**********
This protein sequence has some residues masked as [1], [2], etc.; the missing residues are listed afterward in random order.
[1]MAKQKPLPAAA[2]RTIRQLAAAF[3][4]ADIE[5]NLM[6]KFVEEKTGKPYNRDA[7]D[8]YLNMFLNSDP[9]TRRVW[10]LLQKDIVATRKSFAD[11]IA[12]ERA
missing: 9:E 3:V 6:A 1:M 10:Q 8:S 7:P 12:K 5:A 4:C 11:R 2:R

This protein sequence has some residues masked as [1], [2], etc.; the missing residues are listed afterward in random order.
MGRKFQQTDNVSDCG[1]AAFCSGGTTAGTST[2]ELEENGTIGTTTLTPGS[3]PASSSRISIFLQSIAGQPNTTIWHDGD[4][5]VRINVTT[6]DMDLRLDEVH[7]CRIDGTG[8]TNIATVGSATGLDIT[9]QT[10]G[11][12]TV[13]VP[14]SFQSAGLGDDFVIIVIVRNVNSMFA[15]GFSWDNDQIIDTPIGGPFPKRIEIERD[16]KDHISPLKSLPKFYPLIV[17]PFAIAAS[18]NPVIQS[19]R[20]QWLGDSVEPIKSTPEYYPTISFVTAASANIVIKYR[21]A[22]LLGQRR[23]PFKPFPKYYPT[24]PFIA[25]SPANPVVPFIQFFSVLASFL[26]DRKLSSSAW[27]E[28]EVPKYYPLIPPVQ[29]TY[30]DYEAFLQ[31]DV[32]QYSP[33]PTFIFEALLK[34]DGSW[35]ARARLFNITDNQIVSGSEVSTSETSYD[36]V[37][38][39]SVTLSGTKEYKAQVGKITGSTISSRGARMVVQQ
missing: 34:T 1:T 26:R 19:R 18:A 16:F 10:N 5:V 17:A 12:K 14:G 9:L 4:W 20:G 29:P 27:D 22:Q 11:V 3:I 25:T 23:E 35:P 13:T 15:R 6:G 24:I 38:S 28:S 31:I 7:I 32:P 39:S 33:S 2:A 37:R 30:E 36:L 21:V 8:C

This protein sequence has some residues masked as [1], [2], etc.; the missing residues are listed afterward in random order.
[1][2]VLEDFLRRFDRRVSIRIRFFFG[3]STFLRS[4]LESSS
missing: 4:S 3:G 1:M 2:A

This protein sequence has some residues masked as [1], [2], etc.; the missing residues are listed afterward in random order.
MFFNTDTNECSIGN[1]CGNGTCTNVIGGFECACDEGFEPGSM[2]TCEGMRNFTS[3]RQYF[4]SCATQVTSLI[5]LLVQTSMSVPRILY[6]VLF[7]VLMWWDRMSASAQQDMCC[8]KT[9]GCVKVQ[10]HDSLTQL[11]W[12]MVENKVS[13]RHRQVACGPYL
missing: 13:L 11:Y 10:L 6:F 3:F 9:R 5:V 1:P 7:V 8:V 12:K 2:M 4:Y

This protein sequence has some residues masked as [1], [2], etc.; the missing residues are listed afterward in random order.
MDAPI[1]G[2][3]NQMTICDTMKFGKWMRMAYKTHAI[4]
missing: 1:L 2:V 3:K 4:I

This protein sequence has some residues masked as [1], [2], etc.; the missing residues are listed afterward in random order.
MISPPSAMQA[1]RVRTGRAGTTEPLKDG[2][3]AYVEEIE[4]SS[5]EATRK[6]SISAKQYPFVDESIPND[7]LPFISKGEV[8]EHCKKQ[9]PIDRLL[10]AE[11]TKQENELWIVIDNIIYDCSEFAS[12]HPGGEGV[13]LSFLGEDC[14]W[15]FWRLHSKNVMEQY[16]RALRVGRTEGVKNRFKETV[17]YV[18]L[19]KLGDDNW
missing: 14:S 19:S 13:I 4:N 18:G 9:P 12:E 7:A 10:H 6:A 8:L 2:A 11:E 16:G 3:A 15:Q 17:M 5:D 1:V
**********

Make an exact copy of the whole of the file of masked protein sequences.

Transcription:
This protein sequence has some residues masked as [1], [2], etc.; the missing residues are listed afterward in random order.
[1]MAKQKPLPAAA[2]RTIRQLAAAF[3][4]ADIE[5]NLM[6]KFVEEKTGKPYNRDA[7]D[8]YLNMFLNSDP[9]TRRVW[10]LLQKDIVATRKSFAD[11]IA[12]ERA
missing: 9:E 3:V 6:A 1:M 10:Q 8:S 7:P 12:K 5:A 4:C 11:R 2:R

This protein sequence has some residues masked as [1], [2], etc.; the missing residues are listed afterward in random order.
MGRKFQQTDNVSDCG[1]AAFCSGGTTAGTST[2]ELEENGTIGTTTLTPGS[3]PASSSRISIFLQSIAGQPNTTIWHDGD[4][5]VRINVTT[6]DMDLRLDEVH[7]CRIDGTG[8]TNIATVGSATGLDIT[9]QT[10]G[11][12]TV[13]VP[14]SFQSAGLGDDFVIIVIVRNVNSMFA[15]GFSWDNDQIIDTPIGGPFPKRIEIERD[16]KDHISPLKSLPKFYPLIV[17]PFAIAAS[18]NPVIQS[19]R[20]QWLGDSVEPIKSTPEYYPTISFVTAASANIVIKYR[21]A[22]LLGQRR[23]PFKPFPKYYPT[24]PFIA[25]SPANPVVPFIQFFSVLASFL[26]DRKLSSSAW[27]E[28]EVPKYYPLIPPVQ[29]TY[30]DYEAFLQ[31]DV[32]QYSP[33]PTFIFEALLK[34]DGSW[35]ARARLFNITDNQIVSGSEVSTSETSYD[36]V[37][38][39]SVTLSGTKEYKAQVGKITGSTISSRGARMVVQQ
missing: 34:T 1:T 26:R 19:R 18:A 16:F 10:N 5:V 17:A 12:K 14:G 9:L 4:W 20:G 29:P 27:D 22:Q 11:V 3:I 25:T 23:E 35:P 13:T 15:R 6:G 24:I 38:S 28:S 31:I 7:I 32:P 39:S 33:S 2:A 37:R 30:E 36:L 21:V 8:C

This protein sequence has some residues masked as [1], [2], etc.; the missing residues are listed afterward in random order.
[1][2]VLEDFLRRFDRRVSIRIRFFFG[3]STFLRS[4]LESSS
missing: 4:S 3:G 1:M 2:A

This protein sequence has some residues masked as [1], [2], etc.; the missing residues are listed afterward in random order.
MFFNTDTNECSIGN[1]CGNGTCTNVIGGFECACDEGFEPGSM[2]TCEGMRNFTS[3]RQYF[4]SCATQVTSLI[5]LLVQTSMSVPRILY[6]VLF[7]VLMWWDRMSASAQQDMCC[8]KT[9]GCVKVQ[10]HDSLTQL[11]W[12]MVENKVS[13]RHRQVACGPYL
missing: 13:L 11:Y 10:L 6:F 3:F 9:R 5:V 1:P 7:V 8:V 12:K 2:M 4:Y

This protein sequence has some residues masked as [1], [2], etc.; the missing residues are listed afterward in random order.
MDAPI[1]G[2][3]NQMTICDTMKFGKWMRMAYKTHAI[4]
missing: 1:L 2:V 3:K 4:I

This protein sequence has some residues masked as [1], [2], etc.; the missing residues are listed afterward in random order.
MISPPSAMQA[1]RVRTGRAGTTEPLKDG[2][3]AYVEEIE[4]SS[5]EATRK[6]SISAKQYPFVDESIPND[7]LPFISKGEV[8]EHCKKQ[9]PIDRLL[10]AE[11]TKQENELWIVIDNIIYDCSEFAS[12]HPGGEGV[13]LSFLGEDC[14]W[15]FWRLHSKNVMEQY[16]RALRVGRTEGVKNRFKETV[17]YV[18]L[19]KLGDDNW
missing: 14:S 19:S 13:I 4:N 18:G 9:P 12:E 7:A 10:H 6:A 8:L 2:A 11:E 16:G 3:A 15:Q 17:M 5:D 1:V